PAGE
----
Nutrition News & Views

Should we eat less salt?

salt shaker and spilled salt

For many of us, the answer is "yes."

There are actually several salts, rather than just the one we usually think of – but it’s the everyday table salt variety of sodium chloride (and its trendy upmarket versions) that is of concern.

It’s present not just in the salt shaker, but in most of the foods we eat, either naturally (usually in small amounts) but more often in food preparation and cooking, especially in manufactured foods.

Salt is essential for maintaining a normal balance of body fluids such as blood and tissue fluid, maintaining the correct acidity of the fluids, regulating how fluids move in and out of the body cells, helping transmit the electrical impulses used by nerves and brain cells, and helping muscles expand and contract.

It helps balance blood sugar levels, regulates saliva production, and assists bone structure.

But, like so many other chemicals used by the body, a balance is needed. Too little salt and we feel weak and tired, thirsty, have muscle cramps, bouts of diarrhoea and vomiting, and may develop high blood pressure. Much of this is caused by the blood becoming either too acidic or too alkaline.

The effects of too much salt are not as dramatic in the short-term, especially as our bodies adapt to having a high salt diet, to the point where unsalted food tastes bland.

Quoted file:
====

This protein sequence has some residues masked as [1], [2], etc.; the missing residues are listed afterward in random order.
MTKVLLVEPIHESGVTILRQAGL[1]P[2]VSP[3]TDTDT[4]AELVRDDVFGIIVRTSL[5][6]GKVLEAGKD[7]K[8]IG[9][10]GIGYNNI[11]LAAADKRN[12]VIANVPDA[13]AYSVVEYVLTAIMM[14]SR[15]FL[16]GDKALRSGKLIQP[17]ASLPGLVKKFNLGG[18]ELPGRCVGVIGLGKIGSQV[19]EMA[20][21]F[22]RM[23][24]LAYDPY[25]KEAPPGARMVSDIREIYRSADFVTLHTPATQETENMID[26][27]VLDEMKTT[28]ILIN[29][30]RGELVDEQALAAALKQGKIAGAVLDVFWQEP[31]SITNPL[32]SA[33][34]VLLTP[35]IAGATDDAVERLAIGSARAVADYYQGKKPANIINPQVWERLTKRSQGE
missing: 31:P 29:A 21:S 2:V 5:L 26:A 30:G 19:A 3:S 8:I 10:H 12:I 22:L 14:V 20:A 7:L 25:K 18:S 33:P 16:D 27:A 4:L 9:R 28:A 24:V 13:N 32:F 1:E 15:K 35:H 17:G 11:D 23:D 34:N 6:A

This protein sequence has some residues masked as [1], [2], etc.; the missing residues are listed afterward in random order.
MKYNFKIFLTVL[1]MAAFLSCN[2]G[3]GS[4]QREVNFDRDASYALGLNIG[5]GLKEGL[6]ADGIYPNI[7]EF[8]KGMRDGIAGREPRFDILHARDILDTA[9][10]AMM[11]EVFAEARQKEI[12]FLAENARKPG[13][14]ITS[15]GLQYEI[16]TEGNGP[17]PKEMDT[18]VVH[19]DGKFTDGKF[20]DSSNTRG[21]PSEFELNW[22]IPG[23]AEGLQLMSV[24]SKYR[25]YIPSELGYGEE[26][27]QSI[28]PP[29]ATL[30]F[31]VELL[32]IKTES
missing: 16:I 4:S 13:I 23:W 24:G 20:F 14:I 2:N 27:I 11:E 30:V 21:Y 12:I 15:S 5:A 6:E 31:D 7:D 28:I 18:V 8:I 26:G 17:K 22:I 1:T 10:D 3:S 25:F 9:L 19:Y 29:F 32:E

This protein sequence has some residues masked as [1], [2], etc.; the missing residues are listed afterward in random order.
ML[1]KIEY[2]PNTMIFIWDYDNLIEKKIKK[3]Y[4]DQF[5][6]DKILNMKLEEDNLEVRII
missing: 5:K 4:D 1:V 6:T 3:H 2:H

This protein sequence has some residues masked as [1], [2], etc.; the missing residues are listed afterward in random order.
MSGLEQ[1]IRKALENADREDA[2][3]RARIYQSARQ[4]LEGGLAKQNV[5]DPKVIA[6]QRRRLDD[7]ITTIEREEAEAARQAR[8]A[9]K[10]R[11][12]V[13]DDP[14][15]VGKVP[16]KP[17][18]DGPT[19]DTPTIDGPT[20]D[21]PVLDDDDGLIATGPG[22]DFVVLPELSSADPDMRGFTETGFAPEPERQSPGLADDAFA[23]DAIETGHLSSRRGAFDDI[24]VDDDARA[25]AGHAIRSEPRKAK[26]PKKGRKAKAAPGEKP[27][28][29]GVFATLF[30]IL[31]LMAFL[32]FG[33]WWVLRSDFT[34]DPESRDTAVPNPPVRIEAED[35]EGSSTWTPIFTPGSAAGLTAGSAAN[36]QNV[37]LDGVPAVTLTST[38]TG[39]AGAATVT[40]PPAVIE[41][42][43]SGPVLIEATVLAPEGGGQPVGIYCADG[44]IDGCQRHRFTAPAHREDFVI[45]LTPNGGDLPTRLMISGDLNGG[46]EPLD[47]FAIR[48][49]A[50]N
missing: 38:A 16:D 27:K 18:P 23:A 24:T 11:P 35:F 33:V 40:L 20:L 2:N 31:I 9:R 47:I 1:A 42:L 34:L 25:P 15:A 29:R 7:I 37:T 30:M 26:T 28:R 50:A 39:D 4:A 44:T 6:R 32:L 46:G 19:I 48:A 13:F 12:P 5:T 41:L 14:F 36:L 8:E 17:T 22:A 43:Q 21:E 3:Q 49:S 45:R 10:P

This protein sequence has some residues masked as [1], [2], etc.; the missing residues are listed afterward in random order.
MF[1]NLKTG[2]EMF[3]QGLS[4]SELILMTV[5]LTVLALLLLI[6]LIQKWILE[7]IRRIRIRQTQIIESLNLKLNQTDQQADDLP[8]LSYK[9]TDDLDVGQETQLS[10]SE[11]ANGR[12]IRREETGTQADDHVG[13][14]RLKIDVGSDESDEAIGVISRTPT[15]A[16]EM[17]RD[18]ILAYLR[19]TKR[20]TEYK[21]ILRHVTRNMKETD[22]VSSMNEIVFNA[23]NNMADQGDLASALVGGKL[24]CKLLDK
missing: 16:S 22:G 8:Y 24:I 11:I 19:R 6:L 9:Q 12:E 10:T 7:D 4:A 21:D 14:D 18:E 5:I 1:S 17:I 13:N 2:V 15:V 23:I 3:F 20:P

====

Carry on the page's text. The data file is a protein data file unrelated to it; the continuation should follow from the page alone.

Over time, high salt intake is linked to high blood pressure, heart problems and stroke.

Assuming all is well and healthy, the kidneys regulate the amount of salt, and in particular the level of sodium in the body. Too much salt and the sodium is passed out in the urine, usually with increased amounts of urine; too little, and the kidneys and sweat glands store sodium and water.

high blood pressure readingHowever, if the kidneys cannot properly excrete the excess sodium, it builds up in the body and causes water to also be retained. This extra volume of water in the blood raises blood pressure, stiffens the blood vessel walls, and puts the heart under strain.

It’s not entirely clear if excess sodium actually causes these kidney issues, but evidence suggests it is at least a contributor to kidney and heart problems.

It’s likely that, like many aspects of dietary health, it’s a combination of factors, including stress, obesity, high sugar and fat intake, as well as salt intake, that are the triggers for high blood pressure – hypertension.